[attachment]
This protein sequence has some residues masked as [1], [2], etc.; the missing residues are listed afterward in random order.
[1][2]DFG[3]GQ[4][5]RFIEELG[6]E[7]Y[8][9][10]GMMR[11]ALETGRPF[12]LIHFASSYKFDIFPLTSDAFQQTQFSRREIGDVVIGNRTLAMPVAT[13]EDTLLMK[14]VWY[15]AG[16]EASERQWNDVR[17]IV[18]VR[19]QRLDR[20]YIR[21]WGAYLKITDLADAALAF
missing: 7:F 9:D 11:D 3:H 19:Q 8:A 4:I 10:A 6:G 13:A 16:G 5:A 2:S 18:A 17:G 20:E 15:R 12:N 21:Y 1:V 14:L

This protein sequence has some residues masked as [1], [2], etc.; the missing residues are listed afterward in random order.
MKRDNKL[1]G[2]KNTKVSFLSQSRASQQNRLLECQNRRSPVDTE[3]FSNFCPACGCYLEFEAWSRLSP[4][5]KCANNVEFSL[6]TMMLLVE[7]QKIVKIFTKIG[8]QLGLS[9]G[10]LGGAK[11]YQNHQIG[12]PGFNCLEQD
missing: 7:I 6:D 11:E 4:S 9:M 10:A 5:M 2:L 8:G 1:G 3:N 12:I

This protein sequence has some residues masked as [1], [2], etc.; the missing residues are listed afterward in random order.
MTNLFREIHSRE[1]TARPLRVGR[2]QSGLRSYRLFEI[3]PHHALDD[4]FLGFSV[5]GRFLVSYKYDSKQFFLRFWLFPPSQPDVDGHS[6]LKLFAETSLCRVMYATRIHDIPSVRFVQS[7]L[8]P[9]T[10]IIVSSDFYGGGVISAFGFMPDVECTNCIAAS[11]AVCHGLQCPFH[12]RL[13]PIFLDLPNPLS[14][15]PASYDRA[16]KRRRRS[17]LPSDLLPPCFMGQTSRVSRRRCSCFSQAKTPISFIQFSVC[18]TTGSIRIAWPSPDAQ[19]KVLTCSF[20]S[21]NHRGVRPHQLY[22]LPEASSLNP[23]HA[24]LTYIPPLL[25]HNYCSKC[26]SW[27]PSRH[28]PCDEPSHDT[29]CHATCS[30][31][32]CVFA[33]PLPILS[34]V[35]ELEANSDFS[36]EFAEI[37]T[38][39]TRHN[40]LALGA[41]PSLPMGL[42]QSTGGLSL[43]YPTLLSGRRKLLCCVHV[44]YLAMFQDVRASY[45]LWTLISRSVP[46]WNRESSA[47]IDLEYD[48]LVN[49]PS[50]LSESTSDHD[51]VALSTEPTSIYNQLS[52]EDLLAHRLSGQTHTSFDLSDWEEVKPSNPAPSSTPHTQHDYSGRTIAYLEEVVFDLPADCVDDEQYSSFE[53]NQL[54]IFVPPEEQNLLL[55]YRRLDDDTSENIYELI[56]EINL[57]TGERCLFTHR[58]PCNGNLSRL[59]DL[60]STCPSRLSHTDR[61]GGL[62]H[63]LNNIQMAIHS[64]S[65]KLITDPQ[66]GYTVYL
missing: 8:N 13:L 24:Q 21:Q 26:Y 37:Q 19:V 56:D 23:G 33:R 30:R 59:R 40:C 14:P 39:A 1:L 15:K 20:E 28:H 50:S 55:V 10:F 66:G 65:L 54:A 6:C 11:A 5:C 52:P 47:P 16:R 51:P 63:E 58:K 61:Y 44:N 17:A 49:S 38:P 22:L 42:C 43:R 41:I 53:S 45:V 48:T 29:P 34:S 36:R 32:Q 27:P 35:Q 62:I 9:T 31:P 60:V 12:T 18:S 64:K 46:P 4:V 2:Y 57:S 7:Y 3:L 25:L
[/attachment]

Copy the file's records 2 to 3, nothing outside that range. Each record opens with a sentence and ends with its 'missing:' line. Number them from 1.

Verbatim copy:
This protein sequence has some residues masked as [1], [2], etc.; the missing residues are listed afterward in random order.
MKRDNKL[1]G[2]KNTKVSFLSQSRASQQNRLLECQNRRSPVDTE[3]FSNFCPACGCYLEFEAWSRLSP[4][5]KCANNVEFSL[6]TMMLLVE[7]QKIVKIFTKIG[8]QLGLS[9]G[10]LGGAK[11]YQNHQIG[12]PGFNCLEQD
missing: 7:I 6:D 11:E 4:S 9:M 10:A 5:M 2:L 8:G 1:G 3:N 12:I

This protein sequence has some residues masked as [1], [2], etc.; the missing residues are listed afterward in random order.
MTNLFREIHSRE[1]TARPLRVGR[2]QSGLRSYRLFEI[3]PHHALDD[4]FLGFSV[5]GRFLVSYKYDSKQFFLRFWLFPPSQPDVDGHS[6]LKLFAETSLCRVMYATRIHDIPSVRFVQS[7]L[8]P[9]T[10]IIVSSDFYGGGVISAFGFMPDVECTNCIAAS[11]AVCHGLQCPFH[12]RL[13]PIFLDLPNPLS[14][15]PASYDRA[16]KRRRRS[17]LPSDLLPPCFMGQTSRVSRRRCSCFSQAKTPISFIQFSVC[18]TTGSIRIAWPSPDAQ[19]KVLTCSF[20]S[21]NHRGVRPHQLY[22]LPEASSLNP[23]HA[24]LTYIPPLL[25]HNYCSKC[26]SW[27]PSRH[28]PCDEPSHDT[29]CHATCS[30][31][32]CVFA[33]PLPILS[34]V[35]ELEANSDFS[36]EFAEI[37]T[38][39]TRHN[40]LALGA[41]PSLPMGL[42]QSTGGLSL[43]YPTLLSGRRKLLCCVHV[44]YLAMFQDVRASY[45]LWTLISRSVP[46]WNRESSA[47]IDLEYD[48]LVN[49]PS[50]LSESTSDHD[51]VALSTEPTSIYNQLS[52]EDLLAHRLSGQTHTSFDLSDWEEVKPSNPAPSSTPHTQHDYSGRTIAYLEEVVFDLPADCVDDEQYSSFE[53]NQL[54]IFVPPEEQNLLL[55]YRRLDDDTSENIYELI[56]EINL[57]TGERCLFTHR[58]PCNGNLSRL[59]DL[60]STCPSRLSHTDR[61]GGL[62]H[63]LNNIQMAIHS[64]S[65]KLITDPQ[66]GYTVYL
missing: 8:N 13:L 24:Q 21:Q 26:Y 37:Q 19:V 56:D 23:G 33:R 30:R 59:R 40:C 14:P 39:A 1:L 15:K 20:E 28:H 50:S 55:V 10:F 66:G 65:L 54:A 6:C 11:A 5:C 52:P 47:P 16:R 51:P 63:E 58:K 61:Y 44:N 17:A 49:S 38:P 22:L 42:C 43:R 41:I 53:S 45:V 48:T 29:P 34:S 36:R 32:Q 27:P 35:Q 62:I 9:T 31:P 60:V 12:T 18:S 64:K 46:P 4:V 2:Y 57:S 7:Y 3:L 25:L